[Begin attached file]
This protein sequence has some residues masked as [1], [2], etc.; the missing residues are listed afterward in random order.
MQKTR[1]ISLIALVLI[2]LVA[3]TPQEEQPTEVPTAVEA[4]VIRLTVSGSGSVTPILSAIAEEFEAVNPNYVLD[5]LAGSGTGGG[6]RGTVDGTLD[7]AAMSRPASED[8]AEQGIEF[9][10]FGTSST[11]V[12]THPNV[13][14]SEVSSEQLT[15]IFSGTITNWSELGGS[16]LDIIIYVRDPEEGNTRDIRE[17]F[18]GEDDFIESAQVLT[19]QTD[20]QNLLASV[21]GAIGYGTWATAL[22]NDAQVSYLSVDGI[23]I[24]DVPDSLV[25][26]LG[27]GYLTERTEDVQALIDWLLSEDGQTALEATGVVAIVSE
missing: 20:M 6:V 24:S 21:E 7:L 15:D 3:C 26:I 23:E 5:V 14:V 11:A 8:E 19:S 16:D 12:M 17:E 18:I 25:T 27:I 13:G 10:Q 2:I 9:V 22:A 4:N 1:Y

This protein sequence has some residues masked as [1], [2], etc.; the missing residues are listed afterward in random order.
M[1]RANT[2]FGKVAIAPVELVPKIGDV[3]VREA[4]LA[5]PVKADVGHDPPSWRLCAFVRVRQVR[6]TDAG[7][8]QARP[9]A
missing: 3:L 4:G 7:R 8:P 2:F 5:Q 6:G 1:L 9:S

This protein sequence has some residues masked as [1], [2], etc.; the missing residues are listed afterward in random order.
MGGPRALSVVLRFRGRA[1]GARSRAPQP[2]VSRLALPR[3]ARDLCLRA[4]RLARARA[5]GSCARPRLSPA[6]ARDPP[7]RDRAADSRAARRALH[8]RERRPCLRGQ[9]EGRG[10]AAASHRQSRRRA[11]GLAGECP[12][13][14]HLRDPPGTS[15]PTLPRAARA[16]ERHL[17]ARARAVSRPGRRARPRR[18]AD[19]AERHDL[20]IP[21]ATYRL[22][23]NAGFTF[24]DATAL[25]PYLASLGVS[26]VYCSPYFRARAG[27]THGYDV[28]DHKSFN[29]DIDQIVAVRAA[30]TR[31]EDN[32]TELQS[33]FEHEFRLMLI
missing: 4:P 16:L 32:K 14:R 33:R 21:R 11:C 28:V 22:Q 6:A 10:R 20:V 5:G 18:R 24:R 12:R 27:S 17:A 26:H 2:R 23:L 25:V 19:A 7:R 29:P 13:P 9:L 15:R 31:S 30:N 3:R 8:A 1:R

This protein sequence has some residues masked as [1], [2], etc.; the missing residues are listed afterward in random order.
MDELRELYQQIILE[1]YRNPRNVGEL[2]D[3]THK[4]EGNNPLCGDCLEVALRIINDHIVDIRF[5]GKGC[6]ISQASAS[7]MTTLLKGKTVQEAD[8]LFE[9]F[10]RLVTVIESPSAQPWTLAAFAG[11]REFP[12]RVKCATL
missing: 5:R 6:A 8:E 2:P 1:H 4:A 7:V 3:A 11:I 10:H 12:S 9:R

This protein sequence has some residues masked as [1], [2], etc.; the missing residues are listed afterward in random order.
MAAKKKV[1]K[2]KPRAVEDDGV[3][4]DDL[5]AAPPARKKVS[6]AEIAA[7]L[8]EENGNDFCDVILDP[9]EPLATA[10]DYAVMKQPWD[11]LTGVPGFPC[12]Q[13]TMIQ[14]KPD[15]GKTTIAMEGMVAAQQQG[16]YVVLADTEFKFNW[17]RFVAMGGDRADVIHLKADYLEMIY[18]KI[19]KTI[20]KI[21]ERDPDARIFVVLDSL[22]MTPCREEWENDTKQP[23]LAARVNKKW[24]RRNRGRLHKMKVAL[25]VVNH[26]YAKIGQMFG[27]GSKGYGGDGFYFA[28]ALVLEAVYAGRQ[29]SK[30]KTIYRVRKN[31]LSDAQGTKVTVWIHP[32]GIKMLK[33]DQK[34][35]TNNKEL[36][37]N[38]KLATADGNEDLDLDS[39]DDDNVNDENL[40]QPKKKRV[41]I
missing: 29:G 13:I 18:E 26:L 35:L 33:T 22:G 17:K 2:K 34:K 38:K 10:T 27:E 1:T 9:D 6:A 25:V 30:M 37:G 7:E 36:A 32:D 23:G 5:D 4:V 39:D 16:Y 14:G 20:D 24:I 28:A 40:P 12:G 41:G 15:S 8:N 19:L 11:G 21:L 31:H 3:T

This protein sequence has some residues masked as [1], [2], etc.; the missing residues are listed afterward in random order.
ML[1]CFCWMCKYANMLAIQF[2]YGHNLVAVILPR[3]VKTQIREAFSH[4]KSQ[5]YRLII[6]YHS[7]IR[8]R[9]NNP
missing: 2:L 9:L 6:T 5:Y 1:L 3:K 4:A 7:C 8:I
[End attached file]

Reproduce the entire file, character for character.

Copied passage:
This protein sequence has some residues masked as [1], [2], etc.; the missing residues are listed afterward in random order.
MQKTR[1]ISLIALVLI[2]LVA[3]TPQEEQPTEVPTAVEA[4]VIRLTVSGSGSVTPILSAIAEEFEAVNPNYVLD[5]LAGSGTGGG[6]RGTVDGTLD[7]AAMSRPASED[8]AEQGIEF[9][10]FGTSST[11]V[12]THPNV[13][14]SEVSSEQLT[15]IFSGTITNWSELGGS[16]LDIIIYVRDPEEGNTRDIRE[17]F[18]GEDDFIESAQVLT[19]QTD[20]QNLLASV[21]GAIGYGTWATAL[22]NDAQVSYLSVDGI[23]I[24]DVPDSLV[25][26]LG[27]GYLTERTEDVQALIDWLLSEDGQTALEATGVVAIVSE
missing: 20:M 6:V 24:S 21:E 7:L 15:D 3:C 26:I 23:E 5:V 14:V 11:A 8:E 19:S 16:D 12:M 17:E 18:I 25:T 27:I 13:G 10:Q 2:I 9:V 22:A 4:N 1:Y

This protein sequence has some residues masked as [1], [2], etc.; the missing residues are listed afterward in random order.
M[1]RANT[2]FGKVAIAPVELVPKIGDV[3]VREA[4]LA[5]PVKADVGHDPPSWRLCAFVRVRQVR[6]TDAG[7][8]QARP[9]A
missing: 3:L 4:G 7:R 8:P 2:F 5:Q 6:G 1:L 9:S

This protein sequence has some residues masked as [1], [2], etc.; the missing residues are listed afterward in random order.
MGGPRALSVVLRFRGRA[1]GARSRAPQP[2]VSRLALPR[3]ARDLCLRA[4]RLARARA[5]GSCARPRLSPA[6]ARDPP[7]RDRAADSRAARRALH[8]RERRPCLRGQ[9]EGRG[10]AAASHRQSRRRA[11]GLAGECP[12][13][14]HLRDPPGTS[15]PTLPRAARA[16]ERHL[17]ARARAVSRPGRRARPRR[18]AD[19]AERHDL[20]IP[21]ATYRL[22][23]NAGFTF[24]DATAL[25]PYLASLGVS[26]VYCSPYFRARAG[27]THGYDV[28]DHKSFN[29]DIDQIVAVRAA[30]TR[31]EDN[32]TELQS[33]FEHEFRLMLI
missing: 4:P 16:L 32:K 14:R 33:R 21:R 11:C 28:V 22:Q 6:A 10:R 20:V 5:G 18:R 24:R 12:R 27:S 17:A 26:H 2:R 23:L 25:V 19:A 7:R 29:P 13:P 9:L 15:R 31:S 30:N 3:R 8:A 1:R

This protein sequence has some residues masked as [1], [2], etc.; the missing residues are listed afterward in random order.
MDELRELYQQIILE[1]YRNPRNVGEL[2]D[3]THK[4]EGNNPLCGDCLEVALRIINDHIVDIRF[5]GKGC[6]ISQASAS[7]MTTLLKGKTVQEAD[8]LFE[9]F[10]RLVTVIESPSAQPWTLAAFAG[11]REFP[12]RVKCATL
missing: 5:R 6:A 8:E 2:P 1:H 4:A 7:V 3:A 11:I 10:H 12:S 9:R

This protein sequence has some residues masked as [1], [2], etc.; the missing residues are listed afterward in random order.
MAAKKKV[1]K[2]KPRAVEDDGV[3][4]DDL[5]AAPPARKKVS[6]AEIAA[7]L[8]EENGNDFCDVILDP[9]EPLATA[10]DYAVMKQPWD[11]LTGVPGFPC[12]Q[13]TMIQ[14]KPD[15]GKTTIAMEGMVAAQQQG[16]YVVLADTEFKFNW[17]RFVAMGGDRADVIHLKADYLEMIY[18]KI[19]KTI[20]KI[21]ERDPDARIFVVLDSL[22]MTPCREEWENDTKQP[23]LAARVNKKW[24]RRNRGRLHKMKVAL[25]VVNH[26]YAKIGQMFG[27]GSKGYGGDGFYFA[28]ALVLEAVYAGRQ[29]SK[30]KTIYRVRKN[31]LSDAQGTKVTVWIHP[32]GIKMLK[33]DQK[34][35]TNNKEL[36][37]N[38]KLATADGNEDLDLDS[39]DDDNVNDENL[40]QPKKKRV[41]I
missing: 29:G 13:I 18:E 26:L 35:L 33:T 22:G 17:K 2:K 34:K 38:K 10:T 27:E 1:T 9:D 6:A 25:V 30:M 37:G 7:E 36:A 32:D 23:G 5:D 4:V 39:D 16:Y 14:G 20:D 24:I 28:A 40:P 12:G 41:G 15:S 8:N 19:L 11:G 21:L 31:H 3:T

This protein sequence has some residues masked as [1], [2], etc.; the missing residues are listed afterward in random order.
ML[1]CFCWMCKYANMLAIQF[2]YGHNLVAVILPR[3]VKTQIREAFSH[4]KSQ[5]YRLII[6]YHS[7]IR[8]R[9]NNP
missing: 2:L 9:L 6:T 5:Y 1:L 3:K 4:A 7:C 8:I